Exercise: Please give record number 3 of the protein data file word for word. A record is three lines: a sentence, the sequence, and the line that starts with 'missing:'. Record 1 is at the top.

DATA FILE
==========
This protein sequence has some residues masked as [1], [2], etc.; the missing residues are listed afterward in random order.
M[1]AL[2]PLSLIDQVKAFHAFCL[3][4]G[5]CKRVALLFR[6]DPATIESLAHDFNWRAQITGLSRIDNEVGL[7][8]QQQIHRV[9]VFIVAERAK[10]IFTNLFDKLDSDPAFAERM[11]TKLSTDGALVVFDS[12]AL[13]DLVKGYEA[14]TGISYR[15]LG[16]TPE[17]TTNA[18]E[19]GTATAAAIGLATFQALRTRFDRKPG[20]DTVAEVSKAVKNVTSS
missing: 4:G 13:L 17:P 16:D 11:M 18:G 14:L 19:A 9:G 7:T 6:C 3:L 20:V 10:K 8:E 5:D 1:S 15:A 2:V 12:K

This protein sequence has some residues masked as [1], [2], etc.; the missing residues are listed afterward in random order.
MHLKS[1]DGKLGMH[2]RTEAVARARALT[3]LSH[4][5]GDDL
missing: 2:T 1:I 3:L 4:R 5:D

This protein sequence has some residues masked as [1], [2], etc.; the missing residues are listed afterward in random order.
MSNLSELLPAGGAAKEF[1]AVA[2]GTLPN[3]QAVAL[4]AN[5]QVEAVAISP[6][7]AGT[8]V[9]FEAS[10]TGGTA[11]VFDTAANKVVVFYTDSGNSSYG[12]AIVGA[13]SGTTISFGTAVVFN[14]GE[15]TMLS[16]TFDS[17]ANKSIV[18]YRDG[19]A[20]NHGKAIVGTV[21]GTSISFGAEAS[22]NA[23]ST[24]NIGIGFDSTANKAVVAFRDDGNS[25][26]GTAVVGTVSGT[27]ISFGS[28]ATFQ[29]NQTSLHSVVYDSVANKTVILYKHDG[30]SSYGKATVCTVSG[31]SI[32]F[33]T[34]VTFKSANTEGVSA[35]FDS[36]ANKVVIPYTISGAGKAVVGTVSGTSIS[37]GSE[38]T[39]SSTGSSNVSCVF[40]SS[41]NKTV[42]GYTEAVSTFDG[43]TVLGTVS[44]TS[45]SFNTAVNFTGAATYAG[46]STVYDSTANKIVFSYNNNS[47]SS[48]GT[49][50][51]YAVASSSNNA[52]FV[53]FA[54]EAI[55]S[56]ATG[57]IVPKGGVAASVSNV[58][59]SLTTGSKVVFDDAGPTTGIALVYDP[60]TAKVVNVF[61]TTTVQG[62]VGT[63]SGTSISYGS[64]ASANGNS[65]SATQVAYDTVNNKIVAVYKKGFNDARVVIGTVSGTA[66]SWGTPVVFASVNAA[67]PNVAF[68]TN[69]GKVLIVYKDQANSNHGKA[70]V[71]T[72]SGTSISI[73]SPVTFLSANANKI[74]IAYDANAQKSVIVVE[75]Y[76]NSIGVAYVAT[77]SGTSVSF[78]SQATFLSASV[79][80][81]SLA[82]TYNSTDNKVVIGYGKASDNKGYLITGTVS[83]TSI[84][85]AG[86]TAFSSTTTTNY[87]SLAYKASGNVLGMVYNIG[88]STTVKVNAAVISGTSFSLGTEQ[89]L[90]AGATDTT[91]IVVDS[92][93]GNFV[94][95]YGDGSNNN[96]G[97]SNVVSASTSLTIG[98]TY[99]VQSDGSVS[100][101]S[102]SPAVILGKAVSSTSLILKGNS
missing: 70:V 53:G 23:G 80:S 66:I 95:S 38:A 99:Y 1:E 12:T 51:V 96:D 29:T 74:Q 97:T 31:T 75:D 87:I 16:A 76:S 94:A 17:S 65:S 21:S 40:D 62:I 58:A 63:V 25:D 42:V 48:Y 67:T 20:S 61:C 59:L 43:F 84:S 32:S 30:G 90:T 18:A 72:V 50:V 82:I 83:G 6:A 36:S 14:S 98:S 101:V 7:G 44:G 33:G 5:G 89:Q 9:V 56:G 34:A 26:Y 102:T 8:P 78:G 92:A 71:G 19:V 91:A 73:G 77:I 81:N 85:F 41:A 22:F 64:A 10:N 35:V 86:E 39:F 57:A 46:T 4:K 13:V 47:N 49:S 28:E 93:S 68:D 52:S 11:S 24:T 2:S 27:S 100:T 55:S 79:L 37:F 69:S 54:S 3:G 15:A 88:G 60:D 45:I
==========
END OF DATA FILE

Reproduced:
This protein sequence has some residues masked as [1], [2], etc.; the missing residues are listed afterward in random order.
MSNLSELLPAGGAAKEF[1]AVA[2]GTLPN[3]QAVAL[4]AN[5]QVEAVAISP[6][7]AGT[8]V[9]FEAS[10]TGGTA[11]VFDTAANKVVVFYTDSGNSSYG[12]AIVGA[13]SGTTISFGTAVVFN[14]GE[15]TMLS[16]TFDS[17]ANKSIV[18]YRDG[19]A[20]NHGKAIVGTV[21]GTSISFGAEAS[22]NA[23]ST[24]NIGIGFDSTANKAVVAFRDDGNS[25][26]GTAVVGTVSGT[27]ISFGS[28]ATFQ[29]NQTSLHSVVYDSVANKTVILYKHDG[30]SSYGKATVCTVSG[31]SI[32]F[33]T[34]VTFKSANTEGVSA[35]FDS[36]ANKVVIPYTISGAGKAVVGTVSGTSIS[37]GSE[38]T[39]SSTGSSNVSCVF[40]SS[41]NKTV[42]GYTEAVSTFDG[43]TVLGTVS[44]TS[45]SFNTAVNFTGAATYAG[46]STVYDSTANKIVFSYNNNS[47]SS[48]GT[49][50][51]YAVASSSNNA[52]FV[53]FA[54]EAI[55]S[56]ATG[57]IVPKGGVAASVSNV[58][59]SLTTGSKVVFDDAGPTTGIALVYDP[60]TAKVVNVF[61]TTTVQG[62]VGT[63]SGTSISYGS[64]ASANGNS[65]SATQVAYDTVNNKIVAVYKKGFNDARVVIGTVSGTA[66]SWGTPVVFASVNAA[67]PNVAF[68]TN[69]GKVLIVYKDQANSNHGKA[70]V[71]T[72]SGTSISI[73]SPVTFLSANANKI[74]IAYDANAQKSVIVVE[75]Y[76]NSIGVAYVAT[77]SGTSVSF[78]SQATFLSASV[79][80][81]SLA[82]TYNSTDNKVVIGYGKASDNKGYLITGTVS[83]TSI[84][85]AG[86]TAFSSTTTTNY[87]SLAYKASGNVLGMVYNIG[88]STTVKVNAAVISGTSFSLGTEQ[89]L[90]AGATDTT[91]IVVDS[92][93]GNFV[94][95]YGDGSNNN[96]G[97]SNVVSASTSLTIG[98]TY[99]VQSDGSVS[100][101]S[102]SPAVILGKAVSSTSLILKGNS
missing: 70:V 53:G 23:G 80:S 66:I 95:S 38:A 99:Y 1:E 12:T 51:V 96:D 29:T 74:Q 97:T 31:T 75:D 87:I 16:A 76:S 94:A 17:S 65:S 21:S 40:D 62:I 58:A 63:V 25:D 42:V 48:Y 67:T 20:S 61:C 59:L 43:F 84:S 32:S 30:G 90:T 18:A 72:V 50:V 82:I 83:G 6:A 36:S 14:S 98:S 101:V 7:G 44:G 33:G 5:G 89:Q 9:V 56:G 34:A 26:Y 102:T 8:P 78:G 92:A 71:G 19:V 91:A 73:G 77:I 81:N 85:F 41:A 22:F 64:A 10:N 35:V 86:E 39:F 57:A 46:T 4:K 13:V 47:N 49:S 28:E 93:S 68:D 52:S 11:S 24:T 2:S 27:S 100:T 55:S 79:L 37:F 69:S 54:S 3:G 15:A 88:G 60:D 45:I